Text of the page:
How to restore finish on old piano bench? (and how old is it?)
July 16, 2021 1:15 PM   Subscribe

I just bought this nice piano bench (pics here).

The inside of the lid is beautiful, with nice tiger-striped wood grain and a shiny smooth high gloss finish. The top of the bench, not so much. Most of the stuff is still there (though it's worn away in places), but it's dark, dull, opaque, and gently pebbled. It says "Maynard Co. Adjustable Piano Bench Chicago.ILL. "

1) Exactly what type of finish is this likely to be?
2) How can I get the top to look even somewhat as nice as the inside?

I understand the nature of the finish may depend on age. It seems pretty old. It feels heavy, maybe around 40lbs. It has brass struts and iron (?) cogs in the ratcheting adjustment mechanism. I'd hazard it can't be all that young based on the "ILL" and the overall look/feel.

I'm thinking of doing a light coat of raw linseed oil (it seems a bit dry) and/or using the Pledge brand "restoring oil" I have. But in what order? Or should I use Murphy's Oil soap? I'm not opposed to buying more stuff either, e.g. I've seen products marketed just for pianos. My main goal is to do no harm, which is why I ask first.

Thanks!
posted by SaltySalticid to Home & Garden (9 answers total)
 
This could be a lacquer finish which is very common on older furniture. Lacquer is not very durable and tends to wear over time and can get opaque too, which is one reason that it looks so much clearer on the inside of the bench.

What I would do is remove the finish completely with lacquer thinner/mineral spirits which should bring out the color and grain very nicely. (Even if the finish is oil/wax this won't harm the wood in any event.) Then you can put on the finish of your choice, linseed oil will work; I really like pure tung oil which has a similar look to linseed oil but is more durable and requires much less maintenance.
posted by goingonit at 1:33 PM on July 16 [1 favorite]


Response by poster: Thanks, I may indeed strip it, but I should add I don't know if maybe it's worth preserving some of the patina/old finish itself. And if it's possible to get a better look while keeping the age, I think I'd like to pursue that before I resort to a full strip.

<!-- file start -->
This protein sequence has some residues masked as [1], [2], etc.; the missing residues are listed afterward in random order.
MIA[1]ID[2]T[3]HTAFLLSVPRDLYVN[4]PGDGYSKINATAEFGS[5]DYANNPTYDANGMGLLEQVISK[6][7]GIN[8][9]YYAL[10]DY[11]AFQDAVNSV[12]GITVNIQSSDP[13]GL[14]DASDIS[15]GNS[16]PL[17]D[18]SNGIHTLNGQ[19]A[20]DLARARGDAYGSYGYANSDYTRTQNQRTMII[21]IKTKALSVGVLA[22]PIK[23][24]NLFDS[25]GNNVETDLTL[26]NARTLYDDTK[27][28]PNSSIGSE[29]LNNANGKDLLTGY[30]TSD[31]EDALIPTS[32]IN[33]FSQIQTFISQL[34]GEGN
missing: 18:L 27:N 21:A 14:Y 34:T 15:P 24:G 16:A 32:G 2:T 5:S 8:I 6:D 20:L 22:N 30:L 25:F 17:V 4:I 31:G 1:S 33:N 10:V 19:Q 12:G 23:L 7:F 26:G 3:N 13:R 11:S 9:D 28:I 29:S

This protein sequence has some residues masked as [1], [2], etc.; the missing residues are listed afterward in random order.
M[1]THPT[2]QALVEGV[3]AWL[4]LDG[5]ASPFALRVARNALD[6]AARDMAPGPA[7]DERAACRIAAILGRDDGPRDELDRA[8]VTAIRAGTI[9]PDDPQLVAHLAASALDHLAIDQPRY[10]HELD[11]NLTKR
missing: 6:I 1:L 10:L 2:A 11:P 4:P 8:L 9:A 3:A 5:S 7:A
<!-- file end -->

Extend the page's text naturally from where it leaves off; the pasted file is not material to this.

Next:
posted by SaltySalticid at 1:57 PM on July 16 [1 favorite]


You should try working on a small corner with rubbing alcohol. If the action does leave varnish stains on your cloth, you’re dealing with some or other sort of shellac which wouldn’t be surprising. Try find a violin maker or historical furniture restorer to help you along trying to find the correct re-polishing (or removal/ reapplying) methods and materials. Better don’t apply random other oils or products right now. The inside looks like satinwood veneer to me but the pictures are a little unclear, while the identification of exotic wood species is not always easy.
posted by Namlit at 2:36 PM on July 16 [1 favorite]


[...on re-viewing the pictures on my computer I take back my previous satinwood suggestion.]
posted by Namlit at 3:15 PM on July 16


There are faint squares, forming a grid, on the top of the lid, and perhaps indents along the edge. I think your bench had some kind of upholstery originally, either an inset pad or a tufted cushion wrap-around, and replicating the interior finish would be really difficult.
posted by Iris Gambol at 3:21 PM on July 16


Digging through the sources listed here, it seems like the company that made Maynard pianos operated between 1920 and 1928.
posted by wreckingball at 5:57 PM on July 16 [2 favorites]


Another resource has Werner established in 1902, and taken over by the big Chicago piano maker, M. Schulz (founded 1869; had a "Maynard" piano, too), in 1920. And, there's an R.K. Maynard Piano Company in town by 1905; Chicago became a major player in piano manufacturing during the 19th century. If there are any other labels/markings for your bench, posting them may help narrow the age range.
posted by Iris Gambol at 6:28 PM on July 16 [2 favorites]


I'd guess it's varnish. I like to revive old varnish with turpentine and boiled linseed oil, 1:1 mix. It dissolves a bit of old finish & dirt, leaves a bit of new finish. (Doesn't harm polyurethane, bit just cleans it a bit.) You wipe it really well the 1st time, then just wipe it down frequently for a bit, then annually. In humid weather, put a fan on it to get it quite dry.
posted by theora55 at 10:33 AM on July 17


Correct me if I'm wrong but from the photos, the top looks like it's veneered with 8 book-matched panels, which is ….odd. It would be a lot less work to veneer it with a single sheet. Maybe it was a designed to match some other piece of furniture? The dark brown stain seems pretty common from that time, when most folks wanted stuff to look darker/older/fancier. I'd touch up the scratches and worn corners with a matching stain an then give it all a coat of paste wax.
posted by bonobothegreat at 9:00 PM on July 18


« Older Question about air conditioning and power usage   |   Buy a used projector Newer »

You are not logged in, either login or create an account to post comments